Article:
Saddle up kids, I'm feeling kind of feisty today.
It seems like these days every bored housewife with 600 bucks to spare buys themselves and entry level DLSR, and takes shitty pictures of their horrible monsters they call children. They then make a crappy website and claim their spare bedroom is a "studio." Not everyone who simply picks up a camera is a photographer. I've got countless examples of this nonsense. One time on a message board about photography, specifically, post processing of photographs, one member asked another what editing software they used. The reply? Instagram. I'll let that sink in for a minute..... So, some kid with an iphone and shitty photo software is on message boards calling themselves a photographer, I think their is a little more to it than that.
Here's another great story. One time when I worked at a camera shop, this lady came in, absolutely incensed about the prints she had done of a wedding. She was shouting that she was a professional wedding photographer and the colours were all wrong on her images. The lab manager came out to talk to her (one the most talent photographers I've ever met). He explained the that colour correction that he performed were to get the best possible quality out of her photos. She then whipped out her camera (a shitty $200 dollar point and shoot jobbie) and exclaimed, "then why don't they look like they do on the screen on the back of my camera!?" (insert facepalm here) He tried to explain that the crappy 2 inch LCD screen of the back of her camera was not an accurate representation of what the final image will look like. These kinds of technical details were way beyond her. So in the end to make this "professional photographer" happy, what he did was get her to hold the camera up beside the editing screen. (A perfectly calibrated high end monitor) He then adjusted the color to look as close as he could to the LCD on the back of her screen.
Fucking kill me now.
I have to admit the merging of high end technology into cameras has completely changed the face of photography, and for the most part, changed it for the better. Things that were extremely difficult only a few short years ago on 35mm film have been made trivial by the introduction of the world of digital to photography. Although I appreciate all the R&D camera companies put into new camera technology, it sometimes seems like they are deliberately trying to trivialize the actual art and skill of good photography. Which in turn creates a perceived devaluation of what a good photographer can do.
You see it everyday in the ads, "make professional photo in minutes with this camera or that piece of software." All camera's now have fully automatic modes, build in "creative filters" special effects, hell some even have little clip art you can add to your photos. Everyday it gets push a little farther, there is even a camera out now that you don't even have to worry about focusing, you can set the focus after the fact, it's a light field camera, and it's call the Lytro.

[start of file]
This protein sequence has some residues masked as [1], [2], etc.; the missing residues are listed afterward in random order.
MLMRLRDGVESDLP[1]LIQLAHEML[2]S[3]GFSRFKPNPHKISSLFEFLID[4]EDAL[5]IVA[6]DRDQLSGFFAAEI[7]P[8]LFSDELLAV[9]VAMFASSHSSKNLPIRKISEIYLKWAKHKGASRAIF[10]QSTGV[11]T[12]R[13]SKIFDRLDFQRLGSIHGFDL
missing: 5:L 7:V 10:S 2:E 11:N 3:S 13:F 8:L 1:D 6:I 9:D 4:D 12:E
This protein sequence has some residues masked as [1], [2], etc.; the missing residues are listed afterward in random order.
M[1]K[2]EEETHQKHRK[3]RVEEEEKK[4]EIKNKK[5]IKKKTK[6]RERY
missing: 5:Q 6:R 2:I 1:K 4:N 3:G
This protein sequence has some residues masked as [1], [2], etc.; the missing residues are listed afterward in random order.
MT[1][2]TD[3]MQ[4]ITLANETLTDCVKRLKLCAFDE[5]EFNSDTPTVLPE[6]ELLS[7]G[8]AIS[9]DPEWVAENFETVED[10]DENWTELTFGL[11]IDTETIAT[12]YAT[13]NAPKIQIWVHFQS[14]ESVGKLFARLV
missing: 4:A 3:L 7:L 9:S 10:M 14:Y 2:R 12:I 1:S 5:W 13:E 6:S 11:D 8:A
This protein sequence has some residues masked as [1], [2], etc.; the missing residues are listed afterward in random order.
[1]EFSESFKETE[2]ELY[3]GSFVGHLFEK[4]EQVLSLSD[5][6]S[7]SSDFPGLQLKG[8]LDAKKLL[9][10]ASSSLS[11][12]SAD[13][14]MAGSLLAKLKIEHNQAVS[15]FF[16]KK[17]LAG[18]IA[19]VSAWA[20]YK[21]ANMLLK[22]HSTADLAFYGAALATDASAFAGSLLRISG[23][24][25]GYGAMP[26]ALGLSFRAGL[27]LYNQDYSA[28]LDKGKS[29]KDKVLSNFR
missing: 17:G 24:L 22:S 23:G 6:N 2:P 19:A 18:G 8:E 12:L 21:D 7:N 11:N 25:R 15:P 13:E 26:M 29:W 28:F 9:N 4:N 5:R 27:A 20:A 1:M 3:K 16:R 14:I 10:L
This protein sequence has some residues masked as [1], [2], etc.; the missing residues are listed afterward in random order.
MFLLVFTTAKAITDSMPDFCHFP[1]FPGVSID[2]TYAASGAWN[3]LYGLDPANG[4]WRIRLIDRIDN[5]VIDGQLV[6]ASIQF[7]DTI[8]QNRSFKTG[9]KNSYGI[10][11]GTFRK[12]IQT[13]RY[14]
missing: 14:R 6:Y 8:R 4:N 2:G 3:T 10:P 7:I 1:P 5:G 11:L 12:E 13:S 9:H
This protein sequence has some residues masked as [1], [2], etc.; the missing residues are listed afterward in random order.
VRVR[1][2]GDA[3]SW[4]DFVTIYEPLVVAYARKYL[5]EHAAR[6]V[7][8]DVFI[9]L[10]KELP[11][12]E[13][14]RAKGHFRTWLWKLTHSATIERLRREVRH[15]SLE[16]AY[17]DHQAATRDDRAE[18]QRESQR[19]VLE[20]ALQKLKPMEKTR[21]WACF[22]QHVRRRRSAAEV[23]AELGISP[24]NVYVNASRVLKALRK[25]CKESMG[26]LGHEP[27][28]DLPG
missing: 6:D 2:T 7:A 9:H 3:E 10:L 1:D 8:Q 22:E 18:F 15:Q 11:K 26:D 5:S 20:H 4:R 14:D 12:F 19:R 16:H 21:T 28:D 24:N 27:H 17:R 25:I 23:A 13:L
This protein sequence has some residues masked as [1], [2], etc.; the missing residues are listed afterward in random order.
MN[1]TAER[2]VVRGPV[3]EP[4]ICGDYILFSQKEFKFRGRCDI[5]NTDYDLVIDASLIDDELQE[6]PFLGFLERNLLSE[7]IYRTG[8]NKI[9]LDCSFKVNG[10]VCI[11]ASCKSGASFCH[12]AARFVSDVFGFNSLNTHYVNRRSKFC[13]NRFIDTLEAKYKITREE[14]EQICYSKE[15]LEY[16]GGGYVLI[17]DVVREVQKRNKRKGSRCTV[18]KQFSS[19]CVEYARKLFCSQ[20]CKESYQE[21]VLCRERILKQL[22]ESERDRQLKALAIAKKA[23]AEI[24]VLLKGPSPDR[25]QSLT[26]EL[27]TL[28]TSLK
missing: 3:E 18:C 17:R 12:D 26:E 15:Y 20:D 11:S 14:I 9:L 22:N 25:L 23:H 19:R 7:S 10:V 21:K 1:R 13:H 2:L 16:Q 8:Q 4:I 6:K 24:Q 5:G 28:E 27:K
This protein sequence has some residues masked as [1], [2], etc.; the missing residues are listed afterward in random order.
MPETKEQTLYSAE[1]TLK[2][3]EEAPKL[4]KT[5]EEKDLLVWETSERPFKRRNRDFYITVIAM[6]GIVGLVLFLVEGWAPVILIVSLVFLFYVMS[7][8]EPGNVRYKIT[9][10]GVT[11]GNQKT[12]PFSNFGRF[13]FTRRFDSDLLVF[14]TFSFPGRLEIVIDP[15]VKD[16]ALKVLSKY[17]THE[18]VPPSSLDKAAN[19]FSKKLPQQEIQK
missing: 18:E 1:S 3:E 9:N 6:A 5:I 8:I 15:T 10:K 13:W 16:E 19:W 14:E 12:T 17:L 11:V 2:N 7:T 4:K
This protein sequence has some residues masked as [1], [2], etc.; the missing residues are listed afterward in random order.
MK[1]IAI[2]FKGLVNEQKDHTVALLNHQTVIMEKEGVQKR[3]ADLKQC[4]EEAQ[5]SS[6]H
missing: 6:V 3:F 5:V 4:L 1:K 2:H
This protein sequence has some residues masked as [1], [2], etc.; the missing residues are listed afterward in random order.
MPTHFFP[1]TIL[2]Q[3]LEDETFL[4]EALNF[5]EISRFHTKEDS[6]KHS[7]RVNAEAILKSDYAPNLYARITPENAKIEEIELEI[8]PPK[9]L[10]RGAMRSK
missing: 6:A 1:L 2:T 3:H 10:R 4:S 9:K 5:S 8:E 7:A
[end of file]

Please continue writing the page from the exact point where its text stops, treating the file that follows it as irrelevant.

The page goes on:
Not exactly what looks like a pro grade camera, it has almost no controls what so ever, and the resolution is laughably low. Now, this is quite and advanced piece of hardware all things considered. It uses cutting edge technology to achieve things never before seen in digital photography. It's still in it's infancy, but you can see the direction things are going in.
However, no amount of technology can be substituted for skill and practise. A camera can't compose your shot for you. A camera can't setup proper lighting for you. A camera can't set up scenes for you. Most importantly though, a camera can not see, or feel, or have a gut instinct, know when to take the shot, or when to wait. In short, it doesn't take the picture, you do.
I'm not trying to sound like and elitist prick here. I genuinely applaud anyone who has an interest in learning photography. That's the thing though, you need to actually LEARN about. Study composition, study colours, study exposure. Experiment with things, go crazy. I find it to be a fascinating hobby, and once you start tumbling down the rabbit hole you will see how deep it really goes. I've been doing it for about 8 years now, and I feel like I'm still scratching the surface. I'm not happy with anything I shoot, but that's not a bad thing. I keep trying to make the next one a little better.
I would never have the audacity to call myself a professional, in my mind, that would be an insult to the true masters of the trade. Maybe someday, but if you've seen my photos, you know that day will be long from now.